Saturday, February 18, 2012

Review of the Master Water Plan.


The “great water rate debate” for this year  concluded by GVAC Committee members. The Committee eventually agreed to a proposal sponsored by Councillor Spiers and myself. Those customers who use water sparingly will have smaller increases than those using a lot but everyone will see their water bill climbing this year and next. The actual water calculator developed by Councillor Spiers can be viewed and used to calculate your bills at 2012 rates.

Obviously, many people will be disturbed by the huge increases. Just to demonstrate the magnitude of the increases in the past 12 years I dug up my water bills from 2000 along with the consumption volumes. Then I calculated the current year’s expected costs for the same amount of consumption. Here are the results:
The results are striking. Cost of the same quantity of water rose from $219.34 in 2000 to $729.44 in 2012. That is an increase of $510 or 233% in 12 years. Just for a reminder take a look at the “come-on” advertisement (to support the borrowing of $35 million) in 2004 prior to the referendum (below).
It appears that the “cash basis” would have been a lot better deal.
 It is even more dramatic for low water users. A customer using the minimum of 20 m3  of water per quarter paid $49.48 per year in 2000. This year the same quantity of water costs $365.60, an increase of 639%. In fact, low water consumers shoulder proportionately significantly higher cost of the water quality improvements than do those of high consumers.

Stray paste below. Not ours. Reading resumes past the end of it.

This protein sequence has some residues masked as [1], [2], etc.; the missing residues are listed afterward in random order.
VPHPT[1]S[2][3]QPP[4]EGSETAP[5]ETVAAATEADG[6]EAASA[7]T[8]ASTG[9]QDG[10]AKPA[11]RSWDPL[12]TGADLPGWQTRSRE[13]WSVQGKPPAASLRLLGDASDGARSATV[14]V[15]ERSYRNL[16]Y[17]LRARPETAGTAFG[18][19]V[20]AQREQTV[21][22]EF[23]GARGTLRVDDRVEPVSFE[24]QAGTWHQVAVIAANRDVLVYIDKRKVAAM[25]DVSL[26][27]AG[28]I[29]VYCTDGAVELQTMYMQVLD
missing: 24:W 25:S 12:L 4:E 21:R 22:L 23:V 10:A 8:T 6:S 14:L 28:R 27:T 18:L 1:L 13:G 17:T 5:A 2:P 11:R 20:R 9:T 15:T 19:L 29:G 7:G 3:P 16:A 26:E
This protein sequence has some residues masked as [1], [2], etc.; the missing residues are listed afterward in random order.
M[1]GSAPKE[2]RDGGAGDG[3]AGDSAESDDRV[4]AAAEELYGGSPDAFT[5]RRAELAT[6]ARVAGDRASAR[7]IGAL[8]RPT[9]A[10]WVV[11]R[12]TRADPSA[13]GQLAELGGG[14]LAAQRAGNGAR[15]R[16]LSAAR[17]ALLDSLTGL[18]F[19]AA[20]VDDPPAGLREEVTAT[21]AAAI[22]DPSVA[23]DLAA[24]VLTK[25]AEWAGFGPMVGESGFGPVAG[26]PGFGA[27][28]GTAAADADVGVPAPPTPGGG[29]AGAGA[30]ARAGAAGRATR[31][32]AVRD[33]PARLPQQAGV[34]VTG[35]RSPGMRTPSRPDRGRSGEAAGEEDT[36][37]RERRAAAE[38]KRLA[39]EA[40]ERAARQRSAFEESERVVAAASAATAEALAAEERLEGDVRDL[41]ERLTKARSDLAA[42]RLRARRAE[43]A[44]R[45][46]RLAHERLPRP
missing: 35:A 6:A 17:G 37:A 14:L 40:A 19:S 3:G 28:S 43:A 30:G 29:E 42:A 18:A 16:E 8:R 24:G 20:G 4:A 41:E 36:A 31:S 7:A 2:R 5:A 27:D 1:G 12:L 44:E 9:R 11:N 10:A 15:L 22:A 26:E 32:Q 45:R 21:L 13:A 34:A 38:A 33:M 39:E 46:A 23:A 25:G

Unfortunately, if we continue heading in the same direction, costs will escalate even more drastically. Conflicts between agricultural and domestic users will intensify. Sings of this conflict have already shown up at the last GVAC meeting.

The major problem here is that the current treatment model is only a more expensive version of the old VID model. True, the water is cleaner, more pleasing to the eye and more palatable but as far as disinfection is concerned it is only marginally improved. We only use chlorine as disinfection. This is why Interior Health is requesting filtration at a huge expense. Further more,  most of the treated water  still ends up on agricultural crops. Added to this is the fact that the production of treated water cannot meet demands at peek consumption periods, hence more water advisories. To top it all, the treatment plant cost was $29 million and the annual treatment costs exceed $1 million. This is why our water rates are continuing to go through the roof.